Warrant FAQ

Warrant FAQ

Below are a few of the most commonly asked questions concerning warrants:

  1. What Are Warrants? A warrant is an order issued, via a document, by a court, which orders police to either arrest someone, search or seizes your property.
  2. What Are The Types Of Warrants That Are Issued? Bench warrant and the arrest warrant.
  3. What Is A Bench Warrant? The bench warrant orders a person to be arrested; so, they can be brought to court. Bench warrants occur when a defendant was properly served a summons requiring him or her to appear in court, and the defendant fails to appear at court. This is also called a “Failure to Appear” warrant. The bench warrant allows the police to arrest the subject of an active warrant and bring them in front of a judge. Usually, with a bench warrant, the police will not actively search for you. I.E., They will not go to your house or place of work. However, a notice of your bench warrant is put into a database. And if you encounter the police, in any way, the police will likely search to see if you have any outstanding warrants and upon finding that you do have an outstanding warrant, you will be arrested and forced to appear in Court.
  4. What Are Arrest Warrants? The arrest warrant is issued when law enforcement brings evidence to a judge showing that there is probable cause (PC) that a suspect could have committed a criminal offense. A judge may feel that an arrest warrant is authorized based upon physical evidence or credible testimony of a witness. Additionally, the arrest warrant can be issued if a grand jury deems that there is enough evidence indicating that a crime could have been committed. Unlike the bench warrant, with an arrest warrant, the police will actively search for you. This means that your home, work and frequent hangouts may be visited by the police. Upon arrest, you will remain in jail, at least, until you are arraigned. During an arraignment, a judge may allow you to be released on your own recognizance, set a bail amount for you, or you will be forced to stay in jail until your trial.When Can An Arrest Warrant Be Issued? Arrest warrants are typically issued by a police officer submitting an affidavit (affidavit is a written statement that is confirmed by an affirmation or oath) to a judge. A judge will only approve the warrant if he or she believes that the written affidavit, supplied by law enforcement, contains information that indicates that there is probable cause that a crime was committed by the subject of the warrant.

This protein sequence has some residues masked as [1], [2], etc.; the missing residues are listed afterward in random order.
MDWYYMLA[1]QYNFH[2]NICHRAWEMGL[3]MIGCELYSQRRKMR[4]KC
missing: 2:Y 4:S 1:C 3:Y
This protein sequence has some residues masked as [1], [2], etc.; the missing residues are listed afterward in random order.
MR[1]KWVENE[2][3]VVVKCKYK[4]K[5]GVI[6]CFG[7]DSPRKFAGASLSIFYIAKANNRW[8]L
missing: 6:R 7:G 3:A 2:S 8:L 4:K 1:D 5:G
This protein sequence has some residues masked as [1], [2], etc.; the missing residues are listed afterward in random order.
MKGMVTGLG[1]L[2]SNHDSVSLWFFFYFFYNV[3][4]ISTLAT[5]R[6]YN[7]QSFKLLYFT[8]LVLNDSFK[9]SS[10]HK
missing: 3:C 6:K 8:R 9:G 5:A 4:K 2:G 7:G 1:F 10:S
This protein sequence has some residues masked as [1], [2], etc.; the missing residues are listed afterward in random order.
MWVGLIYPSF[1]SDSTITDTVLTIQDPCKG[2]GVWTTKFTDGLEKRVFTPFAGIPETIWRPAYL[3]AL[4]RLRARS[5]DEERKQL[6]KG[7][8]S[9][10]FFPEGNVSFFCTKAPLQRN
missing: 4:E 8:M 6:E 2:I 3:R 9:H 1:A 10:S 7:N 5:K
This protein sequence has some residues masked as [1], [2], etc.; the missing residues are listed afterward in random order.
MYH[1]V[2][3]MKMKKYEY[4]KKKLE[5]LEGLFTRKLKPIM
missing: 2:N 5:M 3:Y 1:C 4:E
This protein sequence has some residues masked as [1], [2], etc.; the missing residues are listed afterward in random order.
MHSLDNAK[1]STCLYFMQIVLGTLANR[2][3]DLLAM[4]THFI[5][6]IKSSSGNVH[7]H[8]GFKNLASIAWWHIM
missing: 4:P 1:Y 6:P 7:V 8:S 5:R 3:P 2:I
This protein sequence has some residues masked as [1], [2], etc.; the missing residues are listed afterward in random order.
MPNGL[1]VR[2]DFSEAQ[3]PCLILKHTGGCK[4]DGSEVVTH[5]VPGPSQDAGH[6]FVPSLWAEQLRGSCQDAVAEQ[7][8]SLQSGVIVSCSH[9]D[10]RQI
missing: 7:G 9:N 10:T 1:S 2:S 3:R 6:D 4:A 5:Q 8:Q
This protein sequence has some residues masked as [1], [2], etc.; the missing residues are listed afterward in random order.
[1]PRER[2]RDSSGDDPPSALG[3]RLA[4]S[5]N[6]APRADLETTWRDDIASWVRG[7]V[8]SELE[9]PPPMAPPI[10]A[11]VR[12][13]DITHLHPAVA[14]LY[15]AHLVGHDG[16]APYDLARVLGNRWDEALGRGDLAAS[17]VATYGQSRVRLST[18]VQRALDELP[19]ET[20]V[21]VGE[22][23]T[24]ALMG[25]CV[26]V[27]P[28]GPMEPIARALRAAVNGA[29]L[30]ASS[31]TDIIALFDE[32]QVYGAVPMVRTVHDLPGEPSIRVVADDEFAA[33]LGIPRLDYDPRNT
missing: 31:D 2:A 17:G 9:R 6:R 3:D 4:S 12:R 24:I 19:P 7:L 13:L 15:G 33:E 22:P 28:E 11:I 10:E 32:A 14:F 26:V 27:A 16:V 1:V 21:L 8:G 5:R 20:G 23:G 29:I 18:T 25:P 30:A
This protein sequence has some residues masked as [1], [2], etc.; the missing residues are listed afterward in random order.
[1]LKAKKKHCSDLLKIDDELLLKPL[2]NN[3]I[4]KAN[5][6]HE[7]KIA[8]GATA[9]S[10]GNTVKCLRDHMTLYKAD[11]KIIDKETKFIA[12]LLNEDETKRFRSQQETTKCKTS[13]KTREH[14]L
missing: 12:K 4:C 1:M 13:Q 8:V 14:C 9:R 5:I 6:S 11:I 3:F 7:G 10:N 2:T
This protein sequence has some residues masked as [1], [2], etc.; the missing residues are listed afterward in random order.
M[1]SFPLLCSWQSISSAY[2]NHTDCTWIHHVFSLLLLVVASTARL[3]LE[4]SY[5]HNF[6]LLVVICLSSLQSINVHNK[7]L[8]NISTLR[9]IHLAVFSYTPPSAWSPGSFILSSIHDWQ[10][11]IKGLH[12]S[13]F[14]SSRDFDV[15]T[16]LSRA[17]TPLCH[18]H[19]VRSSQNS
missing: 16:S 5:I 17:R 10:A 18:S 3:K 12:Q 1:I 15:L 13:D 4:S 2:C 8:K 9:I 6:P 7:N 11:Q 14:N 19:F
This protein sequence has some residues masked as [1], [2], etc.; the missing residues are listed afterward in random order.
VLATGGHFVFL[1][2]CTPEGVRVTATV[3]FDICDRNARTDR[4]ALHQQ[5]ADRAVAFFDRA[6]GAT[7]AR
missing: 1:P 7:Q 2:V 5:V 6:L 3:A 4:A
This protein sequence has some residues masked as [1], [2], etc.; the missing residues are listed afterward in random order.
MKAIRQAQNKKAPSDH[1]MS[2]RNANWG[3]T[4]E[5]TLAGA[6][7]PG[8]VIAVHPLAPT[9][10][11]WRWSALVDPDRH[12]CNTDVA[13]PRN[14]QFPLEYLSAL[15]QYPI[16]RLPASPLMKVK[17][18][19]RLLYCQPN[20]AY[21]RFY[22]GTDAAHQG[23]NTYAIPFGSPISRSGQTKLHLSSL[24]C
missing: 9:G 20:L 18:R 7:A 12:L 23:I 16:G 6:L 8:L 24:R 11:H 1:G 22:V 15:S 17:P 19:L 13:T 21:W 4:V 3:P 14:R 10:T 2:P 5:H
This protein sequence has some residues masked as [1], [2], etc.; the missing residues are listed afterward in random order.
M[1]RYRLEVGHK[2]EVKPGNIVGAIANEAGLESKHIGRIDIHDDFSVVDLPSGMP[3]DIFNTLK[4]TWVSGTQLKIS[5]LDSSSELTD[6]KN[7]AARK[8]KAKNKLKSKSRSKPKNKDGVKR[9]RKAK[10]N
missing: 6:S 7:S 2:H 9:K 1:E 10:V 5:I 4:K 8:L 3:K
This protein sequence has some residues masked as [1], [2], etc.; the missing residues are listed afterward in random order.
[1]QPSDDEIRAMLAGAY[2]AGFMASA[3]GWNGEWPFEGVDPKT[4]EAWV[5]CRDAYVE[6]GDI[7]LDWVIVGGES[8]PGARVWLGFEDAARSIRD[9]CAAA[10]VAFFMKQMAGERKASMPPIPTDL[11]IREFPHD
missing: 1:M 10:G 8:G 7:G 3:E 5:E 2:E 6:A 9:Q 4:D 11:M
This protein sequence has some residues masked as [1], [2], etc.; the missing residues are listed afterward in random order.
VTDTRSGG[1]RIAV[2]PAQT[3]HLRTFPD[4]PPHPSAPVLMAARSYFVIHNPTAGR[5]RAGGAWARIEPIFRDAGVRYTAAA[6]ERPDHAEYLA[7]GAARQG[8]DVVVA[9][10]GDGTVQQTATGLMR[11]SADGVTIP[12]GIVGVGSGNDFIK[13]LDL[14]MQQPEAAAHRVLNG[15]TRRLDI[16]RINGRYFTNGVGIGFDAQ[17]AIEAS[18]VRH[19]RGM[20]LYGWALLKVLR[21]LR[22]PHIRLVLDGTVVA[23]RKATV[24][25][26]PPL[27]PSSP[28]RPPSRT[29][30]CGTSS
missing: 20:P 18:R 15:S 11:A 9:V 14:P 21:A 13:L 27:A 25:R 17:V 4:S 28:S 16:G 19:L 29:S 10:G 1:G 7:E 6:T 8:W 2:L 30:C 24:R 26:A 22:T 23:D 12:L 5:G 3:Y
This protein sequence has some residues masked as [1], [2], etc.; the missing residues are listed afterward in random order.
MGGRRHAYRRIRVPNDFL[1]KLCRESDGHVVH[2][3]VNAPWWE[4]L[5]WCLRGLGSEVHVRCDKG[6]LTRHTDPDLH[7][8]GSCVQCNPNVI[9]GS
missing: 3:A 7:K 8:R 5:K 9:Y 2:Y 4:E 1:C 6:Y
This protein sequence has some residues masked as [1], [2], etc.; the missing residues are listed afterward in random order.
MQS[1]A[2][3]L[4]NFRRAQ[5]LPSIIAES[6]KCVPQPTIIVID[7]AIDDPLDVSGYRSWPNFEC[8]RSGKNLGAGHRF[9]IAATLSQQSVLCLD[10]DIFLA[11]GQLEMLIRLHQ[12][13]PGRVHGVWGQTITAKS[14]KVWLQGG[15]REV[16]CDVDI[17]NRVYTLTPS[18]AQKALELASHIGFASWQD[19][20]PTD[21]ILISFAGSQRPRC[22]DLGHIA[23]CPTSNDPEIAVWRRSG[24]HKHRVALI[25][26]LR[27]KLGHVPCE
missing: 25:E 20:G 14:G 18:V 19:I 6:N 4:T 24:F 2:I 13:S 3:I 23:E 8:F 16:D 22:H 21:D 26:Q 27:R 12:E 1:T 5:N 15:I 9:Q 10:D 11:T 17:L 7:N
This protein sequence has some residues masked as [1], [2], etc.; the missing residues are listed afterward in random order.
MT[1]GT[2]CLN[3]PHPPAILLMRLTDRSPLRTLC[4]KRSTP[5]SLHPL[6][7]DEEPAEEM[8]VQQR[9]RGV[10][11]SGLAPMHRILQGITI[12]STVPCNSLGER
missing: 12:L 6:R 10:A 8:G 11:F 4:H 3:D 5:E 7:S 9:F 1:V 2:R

5. What is Probable Cause (”PC”)? PC occurs when law enforcement finds enough evidence leading them to believe that there is a sufficient reason that a crime was committed. A judge determines, on a case-by-case basis, whether or not PC is present.
  6. What Happens When A warrant is Quashed? When a warrant is quashed, it means that the warrant is recalled, which results in the subject of the warrant no longer being in danger of being arrested.
  7. Can You Guarantee That My Warrant Will Be Quashed? First of all, no lawyer can ethically guarantee you that he or she will be able to quash your warrant. However, for most traffic warrants and other non-violent misdemeanors, your arrest warrant will most likely be quashed the day that your attorney goes to court. The main reasons that your warrant may not be quashed are the following:
    You have previously gone into warrant before on the same offense or if you have a history of going into a warrant for other criminal offense.
    Your warrant has been active for a long time. The time is dependent upon the judge. However, if an arrest warrant has been active for over a year, it is likely that your warrant will not be cleared at the hearing.
  8. What Will Happen If My Warrant Is Not Cleared? For minor criminal offenses, If you warrant is not able to be cleared in court, you may be required to either show up in court to explain your side of the story. Also, a good faith payment to the court may be needed for you to get your warrant quashed.
  9. When Are Issued Warrants Valid In Nevada? Under Nevada law, warrants are only valid when the warrant contains the following:
  • Suspects Name: In most cases, a suspects name is required. However, if the defendant's name is unknown, a warrant can be valid if the warrant includes a description of the suspect that enables the police to identify the defendant reasonably.
  • The exact date when the warrant was issued.
  • Location: The county, and city where the warrant was signed by the judge.
  • Order: The warrant must explicitly order that the suspect is to be arrested.
  • Signature:The warrant must have a judge’s valid signature.